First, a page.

January 10th, 2018
Pharmacotherapeutic treatment for schizophrenia – side effects, major interactions and contraindications
Important side effects
The side effects associated with specific antipsychotic drugs determine the choice of the drug for use in management of schizophrenia. Typical antipsychotic drugs are for instance associated with extrapyramidal symptoms such as subacute Parkinsonism, somnolence, dystonia and akathisia (Johnsen et al. 2010; Metzer 2003; Metzer 2002). Although, generally the atypical antipsychotics reduce such adverse effects, atypical antipsychotics such as quetiapine, risperidone, sertindole and olanzapine have also been associated with mild EPS symptoms, thus necessitating administration of anti-Parkinson’s medication (Leucht, Pitschel-Walz & Kissling 1999; Lindenmayer et al. 2007). Such adverse effects are thought to arise from the increase in cholinergic activity in the basal ganglia, due to an inhibitory effect of the D2-blockade on striatal cholinergic neurons (Metzer 2002).
Other side effects of antipsychotic medication have been their association with adverse cardiac effects, weight gain, glucose intolerance and dyslipidaemia (Ryan & Thakore 2002). Cardiac effects such as ventricular arrhythmia have been suggested to explain aspects such as sudden death resulting from an overdose of the antipsychotic drugs, since antipsychotics such as thioridazine block sodium channels and delay ventricular repolarization (Ryan & Thakore 2002). Antipsychotics also facilitate weight gain, with the extent of weight gain being related to the serotonergic, cholinergic and dopaminergic activities of specific drugs (Ryan & Thakore 2002). Although the mechanism is not well-elucidated, such weight gain is thought to be related to a reduced sensation of the CNS to leptin, a satiety hormone, which leads to increased appetite in individuals using such medication (Ryan & Thakore 2002). Such weight gain is further associated with the risk of developing obesity and diabetes mellitus, conditions that are prevalent in individuals suffering from schizophrenia (Ryan & Thakore 2002). Further, antipsychotics (e.g. olanzapine and clozapine) have been linked to the development of glucose intolerance in schizophrenics, a factor that also contributes to the development of diabetes mellitus (Ryan & Thakore 2002). Finally, treatment with antipsychotics is associated with increased blood lipid levels, with one study associating typical antipsychotics with high plasma levels of cholesterol in chronic schizophrenics, while clozapine led to increased plasma concentration of triglycerides in neuroleptic-resistant patients (Ryan & Thakore 2002).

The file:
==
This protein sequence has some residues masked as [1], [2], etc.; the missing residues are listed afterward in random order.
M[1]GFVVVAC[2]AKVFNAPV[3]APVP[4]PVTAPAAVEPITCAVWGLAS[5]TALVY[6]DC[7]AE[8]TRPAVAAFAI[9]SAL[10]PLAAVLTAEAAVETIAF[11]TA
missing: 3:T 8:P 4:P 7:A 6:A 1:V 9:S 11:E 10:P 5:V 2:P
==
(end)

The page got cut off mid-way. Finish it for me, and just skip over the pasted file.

The principal CNS effect of antipsychotic drugs renders them candidates for interactions with other centrally acting drugs. For instance, use of antipsychotics in combination with antihypertensives could increase the effect of such antihypertensive drugs, due to the independent hypotensive effect of antipsychotics; this would present a clinical challenge for patients at a risk of orthostatic hypotension (Weiden, 2012; de Leon et al. 2009). Other drugs such as carbamazepine, an enzyme inducer, could result into the low bioavailability of antipsychotics thus reducing their efficacy (de Leon et al. 2009). When used in combination with other drugs that compete for the same metabolic enzymes for elimination (e.g. CYP2D6 and CYP3A4), antipsychotics could lead to toxicity (Weiden, 2012; de Leon et al. 2009; Prior et al. 1998).
There are no absolute contraindications with regard to atypical antipsychotics but contraindications exist with regard to aspects such as hypersensitivity to specific antipsychotic agents (de Leon et al. 2009). Other contraindications relate to patients with a history of arrhythmia, for whom antipsychotics such as ziprasidone, which lengthen the QTc interval (a measure of the rate of ventricular depolarization and repolarization), are contraindicated (Ryan & Thakore 2002; de Leon et al. 2009). Further contraindications exist where risks outweigh benefits with regard to patients having liver damage, conditions expositing individuals to hypotension, severe cardiovascular disease and metabolic syndrome (de Leon et al. 2009). Go to concluding part here.